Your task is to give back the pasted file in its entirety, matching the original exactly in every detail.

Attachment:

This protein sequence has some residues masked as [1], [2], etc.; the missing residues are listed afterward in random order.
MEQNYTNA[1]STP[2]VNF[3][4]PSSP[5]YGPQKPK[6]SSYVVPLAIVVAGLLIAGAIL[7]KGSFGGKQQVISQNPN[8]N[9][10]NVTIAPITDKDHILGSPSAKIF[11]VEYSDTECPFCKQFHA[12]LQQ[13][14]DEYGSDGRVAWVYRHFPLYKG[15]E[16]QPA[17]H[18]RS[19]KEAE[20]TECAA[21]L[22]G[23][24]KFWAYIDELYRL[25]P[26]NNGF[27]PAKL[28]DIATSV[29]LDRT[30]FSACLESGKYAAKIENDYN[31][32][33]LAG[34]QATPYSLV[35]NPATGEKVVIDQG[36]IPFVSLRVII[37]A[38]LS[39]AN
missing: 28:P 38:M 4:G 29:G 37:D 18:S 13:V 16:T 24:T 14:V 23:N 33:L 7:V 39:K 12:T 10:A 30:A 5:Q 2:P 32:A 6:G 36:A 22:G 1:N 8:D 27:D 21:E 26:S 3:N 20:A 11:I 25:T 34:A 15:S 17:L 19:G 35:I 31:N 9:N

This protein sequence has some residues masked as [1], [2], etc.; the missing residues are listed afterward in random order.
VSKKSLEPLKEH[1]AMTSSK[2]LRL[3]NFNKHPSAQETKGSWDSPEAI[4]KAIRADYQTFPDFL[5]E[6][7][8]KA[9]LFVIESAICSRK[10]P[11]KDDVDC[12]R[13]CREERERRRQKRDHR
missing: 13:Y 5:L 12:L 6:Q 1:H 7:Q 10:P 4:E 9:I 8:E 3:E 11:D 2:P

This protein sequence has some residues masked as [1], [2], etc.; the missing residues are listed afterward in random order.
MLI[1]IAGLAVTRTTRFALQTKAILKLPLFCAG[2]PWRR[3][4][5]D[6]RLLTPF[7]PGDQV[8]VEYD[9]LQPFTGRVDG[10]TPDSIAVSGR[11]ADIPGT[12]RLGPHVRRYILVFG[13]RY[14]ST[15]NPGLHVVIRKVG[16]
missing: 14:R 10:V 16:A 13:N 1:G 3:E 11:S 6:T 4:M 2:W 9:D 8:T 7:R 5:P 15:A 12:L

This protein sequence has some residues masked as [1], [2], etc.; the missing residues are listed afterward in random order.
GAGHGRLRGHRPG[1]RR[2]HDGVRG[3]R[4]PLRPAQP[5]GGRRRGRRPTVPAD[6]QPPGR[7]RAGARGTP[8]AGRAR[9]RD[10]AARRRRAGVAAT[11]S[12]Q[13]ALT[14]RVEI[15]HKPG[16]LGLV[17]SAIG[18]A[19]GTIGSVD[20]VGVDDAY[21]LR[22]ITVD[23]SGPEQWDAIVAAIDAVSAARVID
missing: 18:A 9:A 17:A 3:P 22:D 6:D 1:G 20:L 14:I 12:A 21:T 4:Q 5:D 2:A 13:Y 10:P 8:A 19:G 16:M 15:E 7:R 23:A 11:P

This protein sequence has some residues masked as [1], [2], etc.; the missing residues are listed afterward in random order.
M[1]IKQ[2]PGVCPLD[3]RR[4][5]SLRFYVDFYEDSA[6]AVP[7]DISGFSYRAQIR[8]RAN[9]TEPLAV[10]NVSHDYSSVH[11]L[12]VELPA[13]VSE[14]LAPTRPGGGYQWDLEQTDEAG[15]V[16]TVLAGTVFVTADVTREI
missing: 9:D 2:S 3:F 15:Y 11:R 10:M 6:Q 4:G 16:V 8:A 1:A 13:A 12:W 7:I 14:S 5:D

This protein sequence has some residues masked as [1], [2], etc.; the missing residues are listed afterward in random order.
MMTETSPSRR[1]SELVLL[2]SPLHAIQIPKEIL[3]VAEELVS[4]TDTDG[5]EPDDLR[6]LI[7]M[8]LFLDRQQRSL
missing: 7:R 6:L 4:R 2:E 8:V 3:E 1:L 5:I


This protein sequence has some residues masked as [1], [2], etc.; the missing residues are listed afterward in random order.
MEQNYTNA[1]STP[2]VNF[3][4]PSSP[5]YGPQKPK[6]SSYVVPLAIVVAGLLIAGAIL[7]KGSFGGKQQVISQNPN[8]N[9][10]NVTIAPITDKDHILGSPSAKIF[11]VEYSDTECPFCKQFHA[12]LQQ[13][14]DEYGSDGRVAWVYRHFPLYKG[15]E[16]QPA[17]H[18]RS[19]KEAE[20]TECAA[21]L[22]G[23][24]KFWAYIDELYRL[25]P[26]NNGF[27]PAKL[28]DIATSV[29]LDRT[30]FSACLESGKYAAKIENDYN[31][32][33]LAG[34]QATPYSLV[35]NPATGEKVVIDQG[36]IPFVSLRVII[37]A[38]LS[39]AN
missing: 28:P 38:M 4:G 29:G 37:D 18:S 13:V 16:T 24:T 14:V 23:N 33:L 7:V 39:K 12:T 10:A 30:A 5:Q 2:P 32:A 6:G 36:A 22:G 1:N 8:D 27:D 21:E 26:S 3:N 20:A 11:I 25:T 34:A 15:S 17:L 19:G 35:I 31:N 9:N

This protein sequence has some residues masked as [1], [2], etc.; the missing residues are listed afterward in random order.
VSKKSLEPLKEH[1]AMTSSK[2]LRL[3]NFNKHPSAQETKGSWDSPEAI[4]KAIRADYQTFPDFL[5]E[6][7][8]KA[9]LFVIESAICSRK[10]P[11]KDDVDC[12]R[13]CREERERRRQKRDHR
missing: 13:Y 5:L 12:L 6:Q 1:H 7:Q 10:P 4:E 9:I 8:E 3:E 11:D 2:P

This protein sequence has some residues masked as [1], [2], etc.; the missing residues are listed afterward in random order.
MLI[1]IAGLAVTRTTRFALQTKAILKLPLFCAG[2]PWRR[3][4][5]D[6]RLLTPF[7]PGDQV[8]VEYD[9]LQPFTGRVDG[10]TPDSIAVSGR[11]ADIPGT[12]RLGPHVRRYILVFG[13]RY[14]ST[15]NPGLHVVIRKVG[16]
missing: 14:R 10:V 16:A 13:N 1:G 3:E 11:S 6:T 4:M 2:W 9:D 8:T 7:R 5:P 15:A 12:L

This protein sequence has some residues masked as [1], [2], etc.; the missing residues are listed afterward in random order.
GAGHGRLRGHRPG[1]RR[2]HDGVRG[3]R[4]PLRPAQP[5]GGRRRGRRPTVPAD[6]QPPGR[7]RAGARGTP[8]AGRAR[9]RD[10]AARRRRAGVAAT[11]S[12]Q[13]ALT[14]RVEI[15]HKPG[16]LGLV[17]SAIG[18]A[19]GTIGSVD[20]VGVDDAY[21]LR[22]ITVD[23]SGPEQWDAIVAAIDAVSAARVID
missing: 18:A 9:A 17:A 3:P 22:D 6:D 1:G 20:L 14:I 12:A 21:T 4:Q 5:D 2:A 13:Y 10:P 8:A 19:G 16:M 15:E 7:R 23:A 11:P

This protein sequence has some residues masked as [1], [2], etc.; the missing residues are listed afterward in random order.
M[1]IKQ[2]PGVCPLD[3]RR[4][5]SLRFYVDFYEDSA[6]AVP[7]DISGFSYRAQIR[8]RAN[9]TEPLAV[10]NVSHDYSSVH[11]L[12]VELPA[13]VSE[14]LAPTRPGGGYQWDLEQTDEAG[15]V[16]TVLAGTVFVTADVTREI
missing: 9:D 2:S 3:F 15:Y 11:R 10:M 6:Q 4:G 16:V 8:A 1:A 13:A 12:W 7:I 14:S 5:D

This protein sequence has some residues masked as [1], [2], etc.; the missing residues are listed afterward in random order.
MMTETSPSRR[1]SELVLL[2]SPLHAIQIPKEIL[3]VAEELVS[4]TDTDG[5]EPDDLR[6]LI[7]M[8]LFLDRQQRSL
missing: 7:R 6:L 4:R 2:E 8:V 3:E 1:L 5:I